With the development of technology and the popularity of the Internet, e-commerce is becoming more and more important worldwide. In Hong Kong, e-commerce has become an increasingly important part of business activities. However, the taxation issues brought by e-commerce also come along with it. This article will introduce DIPN 39, the Hong Kong Inland Revenue Department’s guidance on e-commerce, and how to distinguish “e-commerce transactions” and remind you of the tax issues you need to pay attention to when engaging in e-commerce.
DIPN 39: Hong Kong Inland Revenue Department’s guidelines for e-business
The Inland Revenue Department of the Hong Kong Special Administrative Region (IRD) has provided a series of tax guidelines for e-commerce transactions in the IRD Interpretation and Practice Circular No. 39 (DIPN 39). The purpose of DIPN 39 is to ensure that the taxation of e-business transactions is properly addressed and to prevent tax irregularities in e-business transactions.
DIPN 39 covers the following key areas:
The definition and scope of e-commerce transactions;
The tax residency of e-commerce transactions;
The place of origin of e-commerce transactions;
profit tax on e-commerce transactions
Business tax on e-commerce transactions;
Stamp duty on e-commerce transactions;
Tax audit and investigation of e-commerce transactions.
How to distinguish “e-commerce transactions
In Hong Kong tax law, an “e-commerce transaction” is generally defined as a business activity involving electronic means, data interchange or other digital technology. In other words, an e-commerce transaction is a commercial activity conducted through the Internet or other electronic means, including transactions in online shopping, online payment, online advertising, etc.
According to DIPN 39, e-commerce transactions can usually be divided into the following categories:
e-merchants: merchants who sell goods or provide services through the Internet or other electronic means;
Electronic intermediaries: intermediaries that link buyers and sellers together through electronic means and receive commissions from them;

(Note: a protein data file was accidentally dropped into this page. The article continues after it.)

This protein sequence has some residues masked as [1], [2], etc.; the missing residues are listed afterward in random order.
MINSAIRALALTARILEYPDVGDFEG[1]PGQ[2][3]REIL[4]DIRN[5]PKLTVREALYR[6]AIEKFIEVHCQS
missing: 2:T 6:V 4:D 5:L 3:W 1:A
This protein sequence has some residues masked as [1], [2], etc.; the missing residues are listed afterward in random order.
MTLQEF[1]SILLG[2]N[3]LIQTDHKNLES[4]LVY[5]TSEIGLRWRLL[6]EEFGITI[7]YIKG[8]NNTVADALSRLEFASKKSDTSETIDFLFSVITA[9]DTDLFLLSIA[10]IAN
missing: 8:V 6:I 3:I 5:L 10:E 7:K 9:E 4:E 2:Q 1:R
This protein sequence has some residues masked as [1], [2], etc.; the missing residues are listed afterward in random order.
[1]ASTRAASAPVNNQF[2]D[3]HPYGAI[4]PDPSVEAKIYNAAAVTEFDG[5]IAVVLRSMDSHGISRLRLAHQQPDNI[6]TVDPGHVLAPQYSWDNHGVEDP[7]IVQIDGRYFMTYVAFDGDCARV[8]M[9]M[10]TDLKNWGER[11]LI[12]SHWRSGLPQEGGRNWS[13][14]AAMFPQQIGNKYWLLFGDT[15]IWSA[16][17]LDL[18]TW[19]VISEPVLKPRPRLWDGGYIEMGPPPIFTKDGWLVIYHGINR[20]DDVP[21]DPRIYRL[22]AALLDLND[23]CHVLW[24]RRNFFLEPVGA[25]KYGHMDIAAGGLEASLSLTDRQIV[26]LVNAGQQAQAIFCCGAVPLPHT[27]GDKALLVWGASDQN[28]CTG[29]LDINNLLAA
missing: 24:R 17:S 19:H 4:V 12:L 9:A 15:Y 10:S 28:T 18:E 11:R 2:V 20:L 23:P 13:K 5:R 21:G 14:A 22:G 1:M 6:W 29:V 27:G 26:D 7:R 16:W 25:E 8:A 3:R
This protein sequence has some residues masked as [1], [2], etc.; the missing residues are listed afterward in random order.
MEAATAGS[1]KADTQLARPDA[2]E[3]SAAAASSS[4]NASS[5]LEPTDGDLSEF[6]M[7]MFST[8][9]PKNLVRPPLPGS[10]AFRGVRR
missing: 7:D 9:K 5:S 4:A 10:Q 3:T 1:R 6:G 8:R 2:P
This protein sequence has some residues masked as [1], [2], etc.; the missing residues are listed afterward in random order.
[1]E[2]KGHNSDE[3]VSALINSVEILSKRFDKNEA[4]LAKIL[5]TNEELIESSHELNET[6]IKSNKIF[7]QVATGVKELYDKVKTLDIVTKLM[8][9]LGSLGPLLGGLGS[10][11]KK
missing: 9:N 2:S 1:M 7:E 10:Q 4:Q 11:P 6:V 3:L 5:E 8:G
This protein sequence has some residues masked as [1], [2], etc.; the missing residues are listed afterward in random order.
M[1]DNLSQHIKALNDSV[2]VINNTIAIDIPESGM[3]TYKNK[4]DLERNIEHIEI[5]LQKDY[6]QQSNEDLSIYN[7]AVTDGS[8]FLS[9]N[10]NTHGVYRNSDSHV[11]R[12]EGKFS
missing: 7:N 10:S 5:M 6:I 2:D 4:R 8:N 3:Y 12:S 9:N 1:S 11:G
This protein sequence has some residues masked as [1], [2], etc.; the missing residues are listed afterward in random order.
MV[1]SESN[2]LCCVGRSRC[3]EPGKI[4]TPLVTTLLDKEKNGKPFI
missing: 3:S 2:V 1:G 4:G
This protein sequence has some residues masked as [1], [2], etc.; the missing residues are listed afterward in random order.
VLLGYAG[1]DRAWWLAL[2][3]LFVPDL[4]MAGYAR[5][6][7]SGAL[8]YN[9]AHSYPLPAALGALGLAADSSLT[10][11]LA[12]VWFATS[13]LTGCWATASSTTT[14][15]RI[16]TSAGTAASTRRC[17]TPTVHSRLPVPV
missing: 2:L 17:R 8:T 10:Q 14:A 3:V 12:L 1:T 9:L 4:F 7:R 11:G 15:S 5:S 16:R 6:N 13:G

Electronic payment services: payment institutions that provide payment, settlement and clearing services through electronic means;
Electronic advertising and marketing: enterprises that conduct advertising and marketing activities through the Internet or other electronic means.
Taxation of e-commerce transactions
In engaging in e-commerce activities, enterprises and individuals need to pay attention to the following tax issues:
Determining tax residency
In Hong Kong, tax residency is an important factor in determining whether a business or individual is subject to Hong Kong tax. According to Hong Kong tax laws, only businesses and individuals residing in Hong Kong are required to pay tax in Hong Kong. Therefore, for businesses and individuals engaged in e-commerce transactions, it is important to determine the tax residency.
DIPN 39 states that the following factors need to be considered to determine tax residency:
The place of incorporation of the business or individual in Hong Kong;
The place of operation of the enterprise or individual in Hong Kong;
The place of management and control of the enterprise or individual in Hong Kong.
Determining the location of profits
The location of profits refers to the geographic location of the business or individual’s profits from e-commerce transactions. Under Hong Kong tax laws, only profits derived from Hong Kong are subject to tax in Hong Kong. Therefore, for enterprises and individuals engaged in e-commerce transactions, it is also very important to determine the location of the source.
DIPN 39 states that the following factors need to be considered in determining the place of origin:
The location of the business or individual’s operations in Hong Kong;
the place of management and control of the enterprise or individual in Hong Kong
The resources of the enterprise or individual in Hong Kong, such as assets, employees and facilities.
Payment of profits tax, business tax and stamp duty
When engaging in e-commerce transactions, enterprises and individuals need to be aware of the tax implications of paying profits tax, business tax and stamp duty. Under Hong Kong tax laws, enterprises and individuals are required to pay profits tax on their profits earned in Hong Kong; business tax on their business activities in Hong Kong; and stamp duty on their stamp duty matters involving Hong Kong.
DIPN 39 reminds businesses and individuals that when engaging in e-commerce transactions, they need to be aware of the following tax issues:
understanding the tax treatment of different types of e-commerce transactions in Hong Kong
Ensuring that profits tax, business tax and stamp duty payable in Hong Kong are paid;
Comply with the tax audit and investigation requirements of the Hong Kong Inland Revenue Department. The above information is provided for your reference. If you have any questions or information on tax filing (personal tax return, corporate tax return, accountant tax return), you are welcome to contact our professional advisors and we will provide you with a free quote and consultation service later.